… is an amazing Tumblr space, born this january which shows with beautiful photographies how smartphones (iPhone, in facts) have entirely replaced a number of hardware we used to use in differents life’s situations.
My subscription to the Sidebar newsletter made emerge from lots of news this article by Dmitry Kovalenko over the pages of Medium. Over his long and detailed post
Dmitry explained how the latest iOS release from Apple didn’t evolve in terms of usability and design paradigms to pair the effectiveness of the bigger screen size and the way our hand works. Only in the last months developers are taking chance to move things around, but there are still too many compromises and better solutions are needed.
Do a favour to yourself, and read his article…
Ever come across a large zip or dmg file you wanted to download on your iPhone? Of course, you can’t do it. But with Transloader, you can. How? Transloader lets you download URLs from your iPhone, iPad or iPod touch directly to your Mac via iCloud.
With Transloader you can get the URLs to any kind of file you discover while reading an email, a feed or a post while you’re on the move with your iPhone (or iPad and iPod touch too) and it will sync them to your Mac for download. The iOS app is freely available, while the OS X “client” is the application you pay for.
The app is extremely useful – to me at least!!! – and Matthias Gansrigler is that cool kind of developer always willing to give an hand, offer support and – amazingly – even promo codes to his most loyal followers (don’t you believe me? check him out!).
Originally posted on Der Flounder:
Part of Oracle’s new install application for Java is a binary named MacJREInstaller. This application appears to be what installs Java and governs whether or not the Ask.com toolbar gets deployed.
For context, MacJREInstaller appears to be the helper tool referenced when the Java install application prompts for admin privileges.
Based on observation, when running the Java install application, MacJREInstaller appears to run the following tasks:
1. Checks to see if it can contact the internet
2. If it can contact the internet, checks back with Oracle to see what country it’s in. Oracle apparently is selective about which nations it wants to have the Ask.com browser settings and toolbar installed (thanks to a Canadian colleague’s testing, it appears Canada is not one of the nations.)
3. If it determines the Mac in question is in a country where Oracle wants to deploy the Ask.com browser settings and toolbar…
View original 639 more words
Via @saddington I’ve discovered the birth of a new Apple-related podcast. I’m not really into them, since I don’t have any free time to listen speeches… and during my daily 45 minutes car driving commute between work/home I need music to relax from the stress of uneducated italian drivers.
What hit me is the look & feel of the website. Which isn’t new at all, but I dig it anyway…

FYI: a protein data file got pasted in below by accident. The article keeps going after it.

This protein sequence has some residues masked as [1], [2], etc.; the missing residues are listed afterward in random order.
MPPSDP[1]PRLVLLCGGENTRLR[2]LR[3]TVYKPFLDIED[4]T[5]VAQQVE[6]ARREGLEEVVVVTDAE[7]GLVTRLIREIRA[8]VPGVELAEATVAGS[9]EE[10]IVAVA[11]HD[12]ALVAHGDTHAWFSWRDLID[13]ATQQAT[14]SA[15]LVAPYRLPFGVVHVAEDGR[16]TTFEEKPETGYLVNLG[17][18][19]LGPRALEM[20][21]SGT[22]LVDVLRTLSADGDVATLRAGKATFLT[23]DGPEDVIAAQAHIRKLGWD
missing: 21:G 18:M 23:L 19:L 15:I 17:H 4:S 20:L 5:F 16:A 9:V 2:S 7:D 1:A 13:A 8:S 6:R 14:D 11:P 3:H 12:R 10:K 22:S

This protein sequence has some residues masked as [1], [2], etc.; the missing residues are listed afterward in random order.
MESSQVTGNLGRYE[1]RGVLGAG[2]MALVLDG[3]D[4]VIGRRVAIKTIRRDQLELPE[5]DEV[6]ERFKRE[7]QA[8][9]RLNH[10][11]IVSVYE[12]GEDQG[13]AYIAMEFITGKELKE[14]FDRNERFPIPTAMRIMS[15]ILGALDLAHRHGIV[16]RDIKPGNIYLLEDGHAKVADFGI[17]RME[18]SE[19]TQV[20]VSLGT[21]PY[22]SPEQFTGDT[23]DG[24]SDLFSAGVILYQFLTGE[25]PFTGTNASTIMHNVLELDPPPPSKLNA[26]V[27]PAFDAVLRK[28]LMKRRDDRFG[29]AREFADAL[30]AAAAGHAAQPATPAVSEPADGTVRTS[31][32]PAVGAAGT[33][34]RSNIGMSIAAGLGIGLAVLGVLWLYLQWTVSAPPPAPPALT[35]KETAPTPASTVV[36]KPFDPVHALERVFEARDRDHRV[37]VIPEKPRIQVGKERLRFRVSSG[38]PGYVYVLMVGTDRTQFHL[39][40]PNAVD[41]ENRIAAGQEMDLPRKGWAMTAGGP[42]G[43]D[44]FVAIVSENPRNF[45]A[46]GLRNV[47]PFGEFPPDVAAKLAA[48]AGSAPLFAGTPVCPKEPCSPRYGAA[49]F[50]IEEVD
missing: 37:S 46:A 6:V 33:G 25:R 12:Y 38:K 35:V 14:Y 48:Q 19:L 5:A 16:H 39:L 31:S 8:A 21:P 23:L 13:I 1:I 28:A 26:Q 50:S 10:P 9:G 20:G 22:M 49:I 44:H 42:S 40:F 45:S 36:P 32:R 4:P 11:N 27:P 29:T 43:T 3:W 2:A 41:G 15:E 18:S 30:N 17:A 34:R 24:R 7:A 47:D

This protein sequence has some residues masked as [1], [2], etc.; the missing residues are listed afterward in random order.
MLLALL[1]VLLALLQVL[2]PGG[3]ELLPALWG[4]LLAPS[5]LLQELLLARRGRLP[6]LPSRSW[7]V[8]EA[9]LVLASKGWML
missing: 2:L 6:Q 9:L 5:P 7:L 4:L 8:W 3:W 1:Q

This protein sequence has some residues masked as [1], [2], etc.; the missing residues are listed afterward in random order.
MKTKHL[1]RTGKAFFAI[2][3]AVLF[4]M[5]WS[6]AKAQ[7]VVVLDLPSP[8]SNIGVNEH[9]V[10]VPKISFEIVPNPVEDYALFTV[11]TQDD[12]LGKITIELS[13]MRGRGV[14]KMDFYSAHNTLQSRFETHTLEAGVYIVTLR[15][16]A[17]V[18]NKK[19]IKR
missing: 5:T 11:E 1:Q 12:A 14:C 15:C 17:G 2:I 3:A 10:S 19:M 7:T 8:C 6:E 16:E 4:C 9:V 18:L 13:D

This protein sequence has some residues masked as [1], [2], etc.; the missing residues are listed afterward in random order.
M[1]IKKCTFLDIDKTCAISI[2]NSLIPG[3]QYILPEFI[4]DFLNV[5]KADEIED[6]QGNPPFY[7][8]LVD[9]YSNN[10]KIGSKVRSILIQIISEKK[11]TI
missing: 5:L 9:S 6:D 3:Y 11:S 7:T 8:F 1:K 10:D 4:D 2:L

If you’re OK with Apple’s Safari, but envy the minimalism of Google Chrome’s status bar, well… there’s an app for that! Visnu Pitiyanuvath with the help of some collaborator has published in the linked GiHub page an extension for the OS X default browser that looks like in the screenshot and does nothing else.…
Once you decide to install the extension, remember to deactivate / hide – if you have it enabled – the default Safari status bar.
Moreover, if you’re in the search for a more powerful and complete Status Bar for Safari, please be sure to give an eye to the full featured Ultimate Status Bar. as Visnu himself points out!
Instastack is “The most elegant way to browse Instagram on the Mac” according to its authors.
Thanks to the AppShopper.com notification, I’ve learned that this 4.99$ app is available for free in these hours on the Mac AppStore, and I’ve decided to give it a try. Once downloaded it asks you for your Instagram account, and then shows you all the photos on the network in every way made possible by their API. Loved ones, most favorites, search by tag or user. All works intuitively … as the interface is clear and mimics the UI of some more famous apps like the official Twitter client, or the Wedge App.Net client.
This is probably the biggest miss in the app I’ve found. But it’s probably more a philosophical one than an actual one, since the ultimate goal of this app is to keep a quick eye on your network without having to reach your smartphone (probably not appropriate or educate when you’re at work or with other people talking around).
Released last week, ASTROPAD is one of the most interesting software released in the Apple ecosystem in these last few months.
Pairing a free app on the iOS device, with it’s counterpart on OS X, it enables a two way communications between the video of your Mac and the input capabilities of the touch display of the iPad, becoming de-facto a graphic tablet (like a Wacom).
At download time you have a 7 days, full featured, trial period. Then you’ll have to pay ~50$ for it. From the fist test I’ve done with some friends the app behaves better with tools like Photoshop, Pixelmator and such… other than some CAD, where it misses some keyboard integrations.
The developers are really active and interacts with their customers (potential ones too), so be sure to follow @astropadapp also on Twitter…